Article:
Have you ever been shown a movie in high school that later you thought was odd? You’re not alone. Recently, someone polled the boomers in a popular internet forum, asking what films they remember being forced to sit through in school. Here are some of their film confessions.
1. Citizen Kane (1941)
“I took a high school film class my senior year, taught by a Jesuit priest. He thought Citizen Kane was the greatest cinematic achievement ever committed to film and actually got mad at me for guessing what the ending meant based on the first few scenes of the film,” confesses one.
2. The 5,000 Fingers of Dr. T. (1953)
Another user admits, “They showed us The 5,000 Fingers of Dr. T. in 4th or 5th grade. Gave me nightmares for weeks. I haven’t thought about it since the 70s.
I just now watched a YouTube clip to see if I remembered correctly or if it was some kind of bizarre fever dream. Anyway, the clip I just now watched was called ‘Dungeon Song,’ and it was as creepy as I remember. Probably gonna have nightmares about it again tonight.”
3. The Savage Innocents (1960)
“High school started with The Savage Innocents (1960). Horrible movie, no business showing that as an educational film in the 90s,” one person shares. It follows an Inuk hunter killing a Christian missionary who rejected his traditional food offer and his wife’s company. He is then pursued by white policemen, and after saving one’s life, things get complicated.
4. Romeo and Juliet (1968)
Every high schooler knows the Shakespearean romantic tragedy about two young lovers from opposing families. One former student remembers having to take home a permission slip for the onscreen nudity, while others did not need parental permission.
5. Donald Duck in Mathmagic Land (1959)
Numerous people admit to loving this film and being delighted to see it in school. Donald embarks on an adventure where he discovers the importance and usefulness of numbers in our everyday life. On this journey through numbers, Donald learns that numbers and shapes are ingrained in our day-to-day activities.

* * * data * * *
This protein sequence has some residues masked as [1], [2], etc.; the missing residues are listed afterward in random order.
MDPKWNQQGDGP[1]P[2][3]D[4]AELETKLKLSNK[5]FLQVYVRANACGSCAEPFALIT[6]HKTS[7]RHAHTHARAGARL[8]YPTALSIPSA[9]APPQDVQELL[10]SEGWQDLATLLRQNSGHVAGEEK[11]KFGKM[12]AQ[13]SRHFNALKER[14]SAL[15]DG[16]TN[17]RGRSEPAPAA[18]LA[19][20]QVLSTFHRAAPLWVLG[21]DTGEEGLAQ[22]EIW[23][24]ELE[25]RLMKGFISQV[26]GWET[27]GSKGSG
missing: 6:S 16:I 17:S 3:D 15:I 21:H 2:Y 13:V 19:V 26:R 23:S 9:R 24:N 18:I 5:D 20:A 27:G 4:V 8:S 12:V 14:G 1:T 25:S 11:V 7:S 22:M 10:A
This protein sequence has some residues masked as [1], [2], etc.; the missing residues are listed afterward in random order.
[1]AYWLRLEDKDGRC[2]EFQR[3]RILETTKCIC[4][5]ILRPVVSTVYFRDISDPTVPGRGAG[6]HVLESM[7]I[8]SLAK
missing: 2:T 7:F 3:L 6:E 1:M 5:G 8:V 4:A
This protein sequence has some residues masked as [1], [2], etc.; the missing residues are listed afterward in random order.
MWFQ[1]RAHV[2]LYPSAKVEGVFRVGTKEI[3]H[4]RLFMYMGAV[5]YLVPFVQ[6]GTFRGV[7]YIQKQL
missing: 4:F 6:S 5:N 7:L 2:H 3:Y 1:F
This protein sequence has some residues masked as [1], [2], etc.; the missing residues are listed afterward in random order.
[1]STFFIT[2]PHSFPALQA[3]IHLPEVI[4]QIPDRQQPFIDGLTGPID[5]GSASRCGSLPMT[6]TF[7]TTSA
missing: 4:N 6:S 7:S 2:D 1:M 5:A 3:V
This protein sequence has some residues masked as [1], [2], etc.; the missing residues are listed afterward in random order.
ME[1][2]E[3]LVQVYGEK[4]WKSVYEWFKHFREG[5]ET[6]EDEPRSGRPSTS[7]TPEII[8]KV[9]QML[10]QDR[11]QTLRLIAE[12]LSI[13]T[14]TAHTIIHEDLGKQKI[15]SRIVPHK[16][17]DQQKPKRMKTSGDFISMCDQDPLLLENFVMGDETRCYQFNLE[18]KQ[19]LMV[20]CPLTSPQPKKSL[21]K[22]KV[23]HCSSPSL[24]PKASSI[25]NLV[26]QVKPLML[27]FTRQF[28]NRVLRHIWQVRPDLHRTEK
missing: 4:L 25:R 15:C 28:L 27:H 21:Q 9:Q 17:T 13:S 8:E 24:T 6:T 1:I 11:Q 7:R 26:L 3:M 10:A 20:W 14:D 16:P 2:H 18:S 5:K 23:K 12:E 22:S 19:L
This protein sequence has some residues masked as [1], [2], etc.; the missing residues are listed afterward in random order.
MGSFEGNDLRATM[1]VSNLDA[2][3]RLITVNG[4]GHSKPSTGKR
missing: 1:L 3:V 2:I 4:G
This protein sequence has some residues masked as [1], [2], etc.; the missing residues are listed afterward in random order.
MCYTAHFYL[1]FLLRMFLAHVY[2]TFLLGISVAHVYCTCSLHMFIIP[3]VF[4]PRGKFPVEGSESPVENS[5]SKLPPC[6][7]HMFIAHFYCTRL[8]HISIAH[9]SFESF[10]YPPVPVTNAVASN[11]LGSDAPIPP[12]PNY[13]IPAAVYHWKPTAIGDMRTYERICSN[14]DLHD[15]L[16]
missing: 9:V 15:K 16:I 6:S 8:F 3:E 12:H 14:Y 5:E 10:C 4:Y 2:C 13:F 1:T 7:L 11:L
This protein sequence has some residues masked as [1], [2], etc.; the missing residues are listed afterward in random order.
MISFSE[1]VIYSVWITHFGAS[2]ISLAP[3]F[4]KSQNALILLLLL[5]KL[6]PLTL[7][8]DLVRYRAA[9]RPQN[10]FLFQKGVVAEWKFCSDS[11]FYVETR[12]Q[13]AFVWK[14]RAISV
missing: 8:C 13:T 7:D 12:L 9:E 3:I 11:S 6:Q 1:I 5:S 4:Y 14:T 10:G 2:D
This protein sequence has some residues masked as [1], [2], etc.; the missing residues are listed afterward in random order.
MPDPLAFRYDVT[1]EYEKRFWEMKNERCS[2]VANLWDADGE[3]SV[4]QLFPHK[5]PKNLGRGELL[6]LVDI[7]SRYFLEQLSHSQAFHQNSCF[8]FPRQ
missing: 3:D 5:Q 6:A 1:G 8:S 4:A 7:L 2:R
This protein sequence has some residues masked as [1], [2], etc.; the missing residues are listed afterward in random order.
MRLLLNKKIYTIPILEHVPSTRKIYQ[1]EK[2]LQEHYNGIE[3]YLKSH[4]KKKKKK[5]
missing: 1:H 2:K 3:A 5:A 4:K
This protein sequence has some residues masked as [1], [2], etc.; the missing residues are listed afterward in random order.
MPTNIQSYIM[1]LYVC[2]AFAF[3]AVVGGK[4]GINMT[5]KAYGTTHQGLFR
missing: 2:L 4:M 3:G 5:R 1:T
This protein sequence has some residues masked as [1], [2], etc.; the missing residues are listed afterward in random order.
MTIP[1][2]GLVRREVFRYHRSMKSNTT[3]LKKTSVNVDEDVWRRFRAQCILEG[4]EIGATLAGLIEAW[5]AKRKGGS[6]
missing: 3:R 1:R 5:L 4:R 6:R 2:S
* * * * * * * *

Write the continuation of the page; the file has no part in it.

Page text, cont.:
6. The Red Balloon (1956)
The Red Balloon is a 34-minute short film that follows a boy and a newly discovered sentient balloon. This movie details the events as this mute balloon trails this little kid all around Paris and the escapades they get into. One boomer notes, “My biggest memory was seeing the French no-dialogue short film “The Red Balloon” at least ten times during my K-6 years in elementary school.”
7. Psycho (1960)
Someone says, “Psycho in junior high 8th grade, around 1972, for the entire school. That’s the only actual movie I remember.” Another confesses, “8th-grade special viewing before graduation. I didn’t want to shower for a week!”
After a secretary embezzles over $40,000 from her employer’s client, she goes on the run and winds up at a remote hotel. Here she meets the peculiar young man who runs the hotel. From here, things take a horrible twist for the worst.
8. All Quiet on the Western Front (1930)
This epic anti-war film depicts the mental, physical, and emotional tolls war has on a person. This picture follows a group of German schoolboys who are convinced by their extremely patriotic teacher to join the fight that was World War I. Through the eyes of these young men, we see the nuances and tragedies of war and how they affect everyone.